You know how many times that worked? Never. I was an online dating noob. And little did I know my long and detailed profile scared more women away then my pictures. I came off as too serious about dating. I was 20, I was supposed to be looking for a hookup and/or not looking for marriage material yet apparently. Clearly no-women-confidence me was not the hookup type. As young adults dating these days, there seems to be no middle ground. Everyone explicitly specifies “no hookups” in their profiles, but the minute you say you are serious about dating they run. In my opinion, what is dating if you aren’t looking for a partner for your future? Not saying there isn’t a long period of making sure that person is good for you. But dating, just to date, and not move on from there, never getting more serious, is not how I do things.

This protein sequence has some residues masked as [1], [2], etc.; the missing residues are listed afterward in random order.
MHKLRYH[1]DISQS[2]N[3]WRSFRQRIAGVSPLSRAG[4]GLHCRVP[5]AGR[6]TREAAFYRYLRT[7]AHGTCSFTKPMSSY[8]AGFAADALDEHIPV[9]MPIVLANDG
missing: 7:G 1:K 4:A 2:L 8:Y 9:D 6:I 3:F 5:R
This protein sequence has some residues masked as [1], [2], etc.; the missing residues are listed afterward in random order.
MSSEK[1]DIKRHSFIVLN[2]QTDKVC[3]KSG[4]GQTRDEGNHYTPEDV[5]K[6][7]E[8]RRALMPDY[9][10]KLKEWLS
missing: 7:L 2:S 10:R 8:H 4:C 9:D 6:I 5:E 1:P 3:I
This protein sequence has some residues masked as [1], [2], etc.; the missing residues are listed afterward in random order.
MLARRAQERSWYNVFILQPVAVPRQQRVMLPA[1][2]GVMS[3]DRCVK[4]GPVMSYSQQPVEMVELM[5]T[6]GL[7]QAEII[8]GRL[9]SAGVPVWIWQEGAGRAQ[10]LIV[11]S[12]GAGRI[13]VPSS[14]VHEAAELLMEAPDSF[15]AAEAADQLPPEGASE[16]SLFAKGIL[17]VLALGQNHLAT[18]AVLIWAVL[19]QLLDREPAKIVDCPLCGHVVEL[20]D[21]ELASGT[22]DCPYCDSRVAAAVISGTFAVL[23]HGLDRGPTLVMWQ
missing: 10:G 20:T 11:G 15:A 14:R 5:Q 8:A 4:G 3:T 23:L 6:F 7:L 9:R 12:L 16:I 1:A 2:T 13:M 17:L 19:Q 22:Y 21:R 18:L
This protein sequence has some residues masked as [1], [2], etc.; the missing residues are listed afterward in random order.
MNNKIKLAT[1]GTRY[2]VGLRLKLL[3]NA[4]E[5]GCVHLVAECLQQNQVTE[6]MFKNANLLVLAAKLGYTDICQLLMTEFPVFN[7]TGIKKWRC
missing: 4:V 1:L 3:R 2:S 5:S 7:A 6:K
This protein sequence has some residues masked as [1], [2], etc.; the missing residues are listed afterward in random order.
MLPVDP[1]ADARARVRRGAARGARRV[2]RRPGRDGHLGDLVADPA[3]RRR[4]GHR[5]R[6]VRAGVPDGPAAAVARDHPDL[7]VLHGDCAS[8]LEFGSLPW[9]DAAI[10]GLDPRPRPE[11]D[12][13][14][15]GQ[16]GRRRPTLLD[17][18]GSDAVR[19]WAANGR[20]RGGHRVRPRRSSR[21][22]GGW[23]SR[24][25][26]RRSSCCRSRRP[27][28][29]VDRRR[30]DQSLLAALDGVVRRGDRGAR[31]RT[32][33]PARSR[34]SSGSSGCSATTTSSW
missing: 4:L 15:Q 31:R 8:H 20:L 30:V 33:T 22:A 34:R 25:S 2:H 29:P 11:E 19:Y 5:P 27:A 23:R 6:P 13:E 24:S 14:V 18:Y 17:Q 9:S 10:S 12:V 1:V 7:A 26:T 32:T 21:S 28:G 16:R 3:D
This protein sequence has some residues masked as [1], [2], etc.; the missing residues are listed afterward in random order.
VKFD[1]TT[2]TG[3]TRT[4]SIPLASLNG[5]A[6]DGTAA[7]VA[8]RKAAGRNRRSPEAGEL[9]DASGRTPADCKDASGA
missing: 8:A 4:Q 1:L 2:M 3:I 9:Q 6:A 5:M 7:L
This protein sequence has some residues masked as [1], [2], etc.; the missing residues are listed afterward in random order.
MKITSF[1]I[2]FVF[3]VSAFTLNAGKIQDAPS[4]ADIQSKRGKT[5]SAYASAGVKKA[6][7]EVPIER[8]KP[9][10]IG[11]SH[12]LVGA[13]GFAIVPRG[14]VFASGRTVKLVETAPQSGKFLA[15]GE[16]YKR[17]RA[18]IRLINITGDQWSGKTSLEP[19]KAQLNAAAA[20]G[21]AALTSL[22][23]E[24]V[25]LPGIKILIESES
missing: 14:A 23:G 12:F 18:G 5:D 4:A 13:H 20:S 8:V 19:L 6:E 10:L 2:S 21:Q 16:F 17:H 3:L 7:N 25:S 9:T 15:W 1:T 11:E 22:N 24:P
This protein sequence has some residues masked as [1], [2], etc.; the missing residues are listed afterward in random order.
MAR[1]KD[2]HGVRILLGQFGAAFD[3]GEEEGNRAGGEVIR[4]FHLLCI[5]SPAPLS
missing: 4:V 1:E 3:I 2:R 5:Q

After months of trying, and a few conversations that lasted maybe 10 messages on average, I finally had a conversation worthwhile. Her name was Cynthia. We hit it off well enough. I asked for her number, and very nervously, and anxiously awaited the reply. Well the first time ever asking for a girl’s number and I got it. That broke that first little barrier that I’m sure many of us know. Things progressed for a few weeks and seemingly got better. I was excited, first woman ever to give this much time of day. But surprisingly I managed to keep mostly a level head about it. By now it was about week 3 or 4, we were saying “sleep well”s and “good morning”s everyday. And we had made plans to finally meet the next week.